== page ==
Cardinals flying high behind aggressive defense
TEMPE, Ariz. (AP)
Seeing Philadelphia receiver DeSean Jackson racing over the middle with the ball in his hands, Kerry Rhodes charged out of the end zone and stood him up. Jackson fought and wriggled, trying to get past the Arizona Cardinals safety, but Rhodes held his ground and wrestled him down at the 1-yard line.
Need a reason for the Cardinals' best start in 38 years? It's plays like that from their dominating defense.
''We have a swagger and a lot of confidence,'' Cardinals linebacker Daryl Washington said. ''We believe in one another and as the season progresses, we'll continue to get better.''
Expectations weren't exactly high for the Cardinals to start the season and eking out a win over Seattle in the opener didn't do much to sway opinions.
A 20-18 win over New England, one of Arizona's biggest road victories in recent years, helped a little, though the prevailing thought was more about what's wrong with the Patriots than how good are the Cardinals.
That changed Sunday against Philadelphia.
The Cardinals knocked Vick into their bench on the first play from scrimmage and kept coming after him, manhandling the Eagles for a 27-6 victory. Arizona sacked Vick five times, forced him to fumble twice - the big one leading to Sanders' touchdown return just before halftime - and spent most of the afternoon battering him and the rest of the Eagles.
The here-we-are win leaves the Cardinals as one of three undefeated teams left in the NFL, with Houston and Atlanta, and has them off to their best start since 1974, 14 years before the team moved to the desert.
''They're playing hard, they're believing in the scheme and it's a great feeling when everyone's playing the way they are,'' Cardinals coach Ken Whisenhunt said.
The defense has led the way.
While the offense has limited its mistakes and the special teams have come up with some big plays, the defense has simply dominated.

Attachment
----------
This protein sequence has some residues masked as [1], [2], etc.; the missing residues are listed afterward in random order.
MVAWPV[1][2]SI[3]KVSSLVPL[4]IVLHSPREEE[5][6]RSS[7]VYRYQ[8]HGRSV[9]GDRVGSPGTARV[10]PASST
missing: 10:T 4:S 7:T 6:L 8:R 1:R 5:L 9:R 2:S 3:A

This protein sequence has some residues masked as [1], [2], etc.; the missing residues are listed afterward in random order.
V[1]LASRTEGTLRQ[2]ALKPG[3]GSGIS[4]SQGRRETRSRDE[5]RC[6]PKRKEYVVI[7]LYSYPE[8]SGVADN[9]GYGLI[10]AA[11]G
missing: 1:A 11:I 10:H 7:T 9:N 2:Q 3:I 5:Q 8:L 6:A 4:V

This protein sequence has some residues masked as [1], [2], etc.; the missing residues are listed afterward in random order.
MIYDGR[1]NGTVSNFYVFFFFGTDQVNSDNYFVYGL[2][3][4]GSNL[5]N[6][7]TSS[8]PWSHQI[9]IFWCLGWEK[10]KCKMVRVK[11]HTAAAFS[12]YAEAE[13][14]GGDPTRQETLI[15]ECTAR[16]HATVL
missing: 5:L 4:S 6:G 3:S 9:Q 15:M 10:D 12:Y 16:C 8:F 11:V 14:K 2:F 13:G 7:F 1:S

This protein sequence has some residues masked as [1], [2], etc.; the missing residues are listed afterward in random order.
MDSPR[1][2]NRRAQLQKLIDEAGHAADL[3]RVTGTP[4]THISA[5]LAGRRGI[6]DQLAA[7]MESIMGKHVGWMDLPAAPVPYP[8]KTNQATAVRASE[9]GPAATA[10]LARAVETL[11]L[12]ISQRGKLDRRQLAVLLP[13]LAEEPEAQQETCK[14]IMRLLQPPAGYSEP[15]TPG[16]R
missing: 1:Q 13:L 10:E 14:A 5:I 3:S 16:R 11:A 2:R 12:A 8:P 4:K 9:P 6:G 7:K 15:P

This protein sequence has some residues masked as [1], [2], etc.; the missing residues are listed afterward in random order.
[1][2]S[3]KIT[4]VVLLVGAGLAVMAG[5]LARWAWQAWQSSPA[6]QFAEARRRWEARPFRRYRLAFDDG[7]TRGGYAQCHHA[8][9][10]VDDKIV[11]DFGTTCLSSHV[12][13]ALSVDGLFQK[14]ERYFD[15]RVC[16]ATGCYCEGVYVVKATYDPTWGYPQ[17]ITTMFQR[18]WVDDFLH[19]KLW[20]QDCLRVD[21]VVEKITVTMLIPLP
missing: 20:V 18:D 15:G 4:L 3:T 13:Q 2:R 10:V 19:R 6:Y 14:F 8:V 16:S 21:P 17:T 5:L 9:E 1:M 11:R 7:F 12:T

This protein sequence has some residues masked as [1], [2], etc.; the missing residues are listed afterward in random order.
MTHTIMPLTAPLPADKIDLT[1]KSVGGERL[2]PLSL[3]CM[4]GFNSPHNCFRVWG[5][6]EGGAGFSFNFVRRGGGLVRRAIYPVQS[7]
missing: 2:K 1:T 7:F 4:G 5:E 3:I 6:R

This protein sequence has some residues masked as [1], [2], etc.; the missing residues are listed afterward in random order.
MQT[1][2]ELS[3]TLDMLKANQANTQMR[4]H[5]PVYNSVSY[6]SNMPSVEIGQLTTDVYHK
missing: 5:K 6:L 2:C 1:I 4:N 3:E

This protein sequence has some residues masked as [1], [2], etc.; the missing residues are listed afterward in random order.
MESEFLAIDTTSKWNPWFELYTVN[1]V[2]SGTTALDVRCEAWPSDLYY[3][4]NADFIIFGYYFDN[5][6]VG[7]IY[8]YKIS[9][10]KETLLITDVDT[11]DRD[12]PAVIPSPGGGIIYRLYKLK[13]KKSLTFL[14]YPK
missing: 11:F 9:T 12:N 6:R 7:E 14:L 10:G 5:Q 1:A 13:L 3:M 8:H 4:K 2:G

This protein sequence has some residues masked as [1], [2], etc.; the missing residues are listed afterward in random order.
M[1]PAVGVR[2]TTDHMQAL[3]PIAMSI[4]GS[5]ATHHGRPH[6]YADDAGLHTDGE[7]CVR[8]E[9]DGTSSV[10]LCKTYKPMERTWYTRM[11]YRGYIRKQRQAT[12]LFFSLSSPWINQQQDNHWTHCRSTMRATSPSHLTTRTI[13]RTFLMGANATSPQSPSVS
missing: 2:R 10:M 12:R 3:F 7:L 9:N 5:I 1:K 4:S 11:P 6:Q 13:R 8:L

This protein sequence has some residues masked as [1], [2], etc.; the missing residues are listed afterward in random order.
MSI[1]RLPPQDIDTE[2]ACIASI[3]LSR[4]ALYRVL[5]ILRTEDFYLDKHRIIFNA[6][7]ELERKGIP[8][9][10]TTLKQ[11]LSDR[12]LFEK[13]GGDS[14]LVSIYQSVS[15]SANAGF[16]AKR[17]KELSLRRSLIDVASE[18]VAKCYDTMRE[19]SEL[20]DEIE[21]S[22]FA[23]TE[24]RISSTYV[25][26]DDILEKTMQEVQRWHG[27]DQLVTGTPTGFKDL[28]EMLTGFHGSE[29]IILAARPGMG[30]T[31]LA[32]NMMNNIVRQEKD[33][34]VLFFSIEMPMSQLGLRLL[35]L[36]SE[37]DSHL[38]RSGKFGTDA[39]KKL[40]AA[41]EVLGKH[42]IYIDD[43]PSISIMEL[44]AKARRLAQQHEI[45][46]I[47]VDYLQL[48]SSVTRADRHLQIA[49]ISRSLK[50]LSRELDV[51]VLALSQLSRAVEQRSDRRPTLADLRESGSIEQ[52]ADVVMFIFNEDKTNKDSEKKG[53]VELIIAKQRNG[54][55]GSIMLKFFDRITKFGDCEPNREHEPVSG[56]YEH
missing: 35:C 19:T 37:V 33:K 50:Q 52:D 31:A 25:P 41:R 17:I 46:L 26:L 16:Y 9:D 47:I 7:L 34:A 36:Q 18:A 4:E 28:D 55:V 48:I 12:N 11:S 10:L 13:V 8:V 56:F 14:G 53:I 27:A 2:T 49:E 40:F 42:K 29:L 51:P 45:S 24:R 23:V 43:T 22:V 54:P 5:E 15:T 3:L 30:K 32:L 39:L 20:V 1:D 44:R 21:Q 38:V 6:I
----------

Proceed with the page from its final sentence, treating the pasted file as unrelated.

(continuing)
Led by a long-and-strong front line and a group of fast, attacking linebackers, the Cardinals have batted quarterbacks around like pinatas and left few gaps for running backs to slip through.
Arizona has allowed two touchdowns - none rushing - through three games and leads the NFL with 13.3 points against per game. The Cardinals held the Patriots under 20 points for the first time in 26 home games and kept the Eagles out of the end zone for the first time since the 2009 season finale.
Arizona has 12 sacks, second-best to Chicago's 14 in the NFL, and has spread the sack dances around, with seven different players getting at least one. The Cardinals also have at least two sacks in nine straight games, the NFL's longest current streak.
''Fast and frenetic,'' is how Sanders described Arizona's defense. ''We go out there and try to create havoc as a defense and we have done that pretty successfully through three weeks of the season.''
Particularly on Sunday.
Facing the NFL's most explosive offense through the first two games and the dynamic Vick, the Cardinals knocked the Eagles flat on their backsides with a show of brute force.
Vick, second in the NFL with 688 yards passing the first two games, had nowhere to turn from the opening snap, unable to escape Arizona's web of pass rushers. The Cardinals knocked him down at least a dozen times and had him winging passes into the stands to avoid sacks.
Arizona also did a good job of containing Vick when he tried to run, rarely letting him get more than a couple of yards when he took off. The one time Vick did get free, in the second quarter, he was dragged down from behind and came up limping.
Rhodes had his no-you-don't tackle at the goal line a few plays after that, the Cardinals forced two throw-aways with pressure on Vick, then Sanders raced off for his TD after Rhodes' blindside hit on the last play of the first half to put Arizona up 24-0.
When it was over, the Cardinals had held Philadelphia to 308 total yards - 163 below their average - forced three turnovers and limited Vick to 217 yards on 17-of-37 passing.
''No one respects our defense,'' Cardinals linebacker O'Brien Schofield said. ''No one respects our team, and that's OK. You have to earn respect. We have worked so hard, in practice and even in our walkthroughs, to be a really good team.''
Keep playing like this and the Cardinals will earn that respect quickly - if it isn't already here.
Online: http://bigstory.ap.org/NFL-Pro32 and http://twitter.com/AP-NFL